Long-distance pollen flow assessment through evaluation of pollinator foraging range suggests transgene escape distances
Research output: Contribution to journal › Article
Foraging range, an important component of bee ecology, is of considerable interest for insect-pollinated plants because it determines the potential for outcrossing among individuals. However, long-distance pollen flow is difficuit to assess, especially when the plant also relies on self-pollination. Pollen movement can be estimated indirectly through population genetic data, but complementary data on pollinator flight distances is necessary to validate such estimates. By using radio-tracking of cowpea pollinator return flights, we found that carpenter bees visiting cowpea flowers can forage up to 6 km from their nest. Foraging distances were found to be shorter than the maximum flight range, especially under adverse weather conditions or poor reward levels. From complete flight records in which bees visited wild and domesticated populations, we conclude that bees can mediate gene flow and, in some instances, allow transgene (genetically engineered material) escape over several kilometers. However, most between-flower flights occur within plant patches, while very few occur between plant patches.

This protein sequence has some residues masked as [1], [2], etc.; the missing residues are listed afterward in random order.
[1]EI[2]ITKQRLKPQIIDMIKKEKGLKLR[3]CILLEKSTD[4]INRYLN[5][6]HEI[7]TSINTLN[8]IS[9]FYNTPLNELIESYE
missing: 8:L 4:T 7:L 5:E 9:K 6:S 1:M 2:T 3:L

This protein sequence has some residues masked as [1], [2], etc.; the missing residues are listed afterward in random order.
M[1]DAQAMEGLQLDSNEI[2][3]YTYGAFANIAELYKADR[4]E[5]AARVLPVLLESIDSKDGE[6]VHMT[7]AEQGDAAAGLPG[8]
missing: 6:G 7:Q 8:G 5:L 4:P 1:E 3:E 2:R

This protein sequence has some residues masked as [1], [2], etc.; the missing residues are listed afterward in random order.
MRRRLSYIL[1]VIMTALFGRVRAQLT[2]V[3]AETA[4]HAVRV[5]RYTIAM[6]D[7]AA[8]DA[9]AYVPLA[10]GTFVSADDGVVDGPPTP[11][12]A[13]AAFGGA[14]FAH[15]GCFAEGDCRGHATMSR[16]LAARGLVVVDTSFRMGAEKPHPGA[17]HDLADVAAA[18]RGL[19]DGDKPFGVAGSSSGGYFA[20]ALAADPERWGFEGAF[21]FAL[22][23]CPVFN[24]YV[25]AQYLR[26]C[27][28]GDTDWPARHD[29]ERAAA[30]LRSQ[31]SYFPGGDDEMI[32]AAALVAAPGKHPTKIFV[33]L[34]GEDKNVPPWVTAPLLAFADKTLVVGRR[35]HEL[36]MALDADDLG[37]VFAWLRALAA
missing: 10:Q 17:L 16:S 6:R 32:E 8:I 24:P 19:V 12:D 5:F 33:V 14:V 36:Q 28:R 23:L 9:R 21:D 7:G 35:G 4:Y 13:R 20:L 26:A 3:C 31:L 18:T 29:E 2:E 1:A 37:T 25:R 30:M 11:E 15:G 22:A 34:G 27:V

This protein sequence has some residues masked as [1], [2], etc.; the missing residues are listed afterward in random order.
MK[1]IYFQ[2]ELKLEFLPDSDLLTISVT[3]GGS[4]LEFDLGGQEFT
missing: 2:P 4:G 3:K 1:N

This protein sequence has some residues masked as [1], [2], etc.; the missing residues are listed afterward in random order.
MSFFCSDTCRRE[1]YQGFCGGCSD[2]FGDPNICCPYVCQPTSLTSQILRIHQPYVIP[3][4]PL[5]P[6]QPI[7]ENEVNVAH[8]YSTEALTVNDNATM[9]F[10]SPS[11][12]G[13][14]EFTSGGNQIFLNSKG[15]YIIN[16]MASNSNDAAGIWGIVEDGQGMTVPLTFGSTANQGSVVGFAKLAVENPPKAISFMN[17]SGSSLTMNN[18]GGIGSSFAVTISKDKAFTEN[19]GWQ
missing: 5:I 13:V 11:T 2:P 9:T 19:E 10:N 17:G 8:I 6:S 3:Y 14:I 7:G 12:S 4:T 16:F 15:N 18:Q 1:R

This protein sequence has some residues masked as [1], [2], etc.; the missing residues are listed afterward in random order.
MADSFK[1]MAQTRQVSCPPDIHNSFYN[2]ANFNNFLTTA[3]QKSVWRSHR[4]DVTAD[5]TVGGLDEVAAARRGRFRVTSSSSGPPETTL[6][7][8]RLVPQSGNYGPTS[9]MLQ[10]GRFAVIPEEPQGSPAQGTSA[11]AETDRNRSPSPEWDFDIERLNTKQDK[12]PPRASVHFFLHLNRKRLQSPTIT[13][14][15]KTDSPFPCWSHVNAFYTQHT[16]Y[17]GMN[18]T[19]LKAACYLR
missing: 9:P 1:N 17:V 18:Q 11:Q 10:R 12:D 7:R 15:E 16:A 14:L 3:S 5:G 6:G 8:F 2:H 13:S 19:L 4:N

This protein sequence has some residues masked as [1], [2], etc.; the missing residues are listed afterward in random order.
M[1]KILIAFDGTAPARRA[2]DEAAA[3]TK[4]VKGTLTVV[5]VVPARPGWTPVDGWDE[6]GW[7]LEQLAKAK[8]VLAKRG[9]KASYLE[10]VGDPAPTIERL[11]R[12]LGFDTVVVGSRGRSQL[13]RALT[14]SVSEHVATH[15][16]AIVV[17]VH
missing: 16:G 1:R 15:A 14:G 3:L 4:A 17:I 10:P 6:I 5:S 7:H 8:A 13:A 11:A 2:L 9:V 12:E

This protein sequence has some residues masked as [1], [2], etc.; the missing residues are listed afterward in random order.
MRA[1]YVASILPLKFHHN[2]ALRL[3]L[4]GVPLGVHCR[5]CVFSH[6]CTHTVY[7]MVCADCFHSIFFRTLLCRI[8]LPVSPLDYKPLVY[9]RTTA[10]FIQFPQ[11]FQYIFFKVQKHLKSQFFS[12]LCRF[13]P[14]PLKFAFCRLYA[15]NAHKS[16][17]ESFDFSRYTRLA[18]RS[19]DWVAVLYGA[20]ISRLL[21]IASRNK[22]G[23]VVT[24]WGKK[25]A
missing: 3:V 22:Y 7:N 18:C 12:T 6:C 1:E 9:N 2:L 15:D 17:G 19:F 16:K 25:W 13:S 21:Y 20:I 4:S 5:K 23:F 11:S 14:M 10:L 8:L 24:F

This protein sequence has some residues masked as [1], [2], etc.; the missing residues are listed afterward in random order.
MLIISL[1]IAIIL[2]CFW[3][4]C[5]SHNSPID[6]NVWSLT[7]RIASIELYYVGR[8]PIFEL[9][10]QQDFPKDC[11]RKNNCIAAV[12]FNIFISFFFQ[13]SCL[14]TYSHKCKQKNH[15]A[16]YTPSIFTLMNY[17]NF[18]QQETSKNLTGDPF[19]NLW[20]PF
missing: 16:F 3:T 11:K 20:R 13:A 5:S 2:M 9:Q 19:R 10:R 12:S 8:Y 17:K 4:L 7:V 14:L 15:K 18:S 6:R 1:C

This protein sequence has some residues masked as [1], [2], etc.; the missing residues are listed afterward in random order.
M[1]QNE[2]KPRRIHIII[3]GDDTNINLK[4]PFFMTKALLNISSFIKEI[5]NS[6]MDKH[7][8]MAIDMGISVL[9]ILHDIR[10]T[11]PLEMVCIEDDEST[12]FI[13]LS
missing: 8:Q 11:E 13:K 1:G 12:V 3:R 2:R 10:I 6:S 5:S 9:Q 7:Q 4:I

|Research areas and keywords||
Subject classification (UKÄ) – MANDATORY
|Journal||Proceedings of the National Academy of Sciences|
|Publication status||Published - 2008|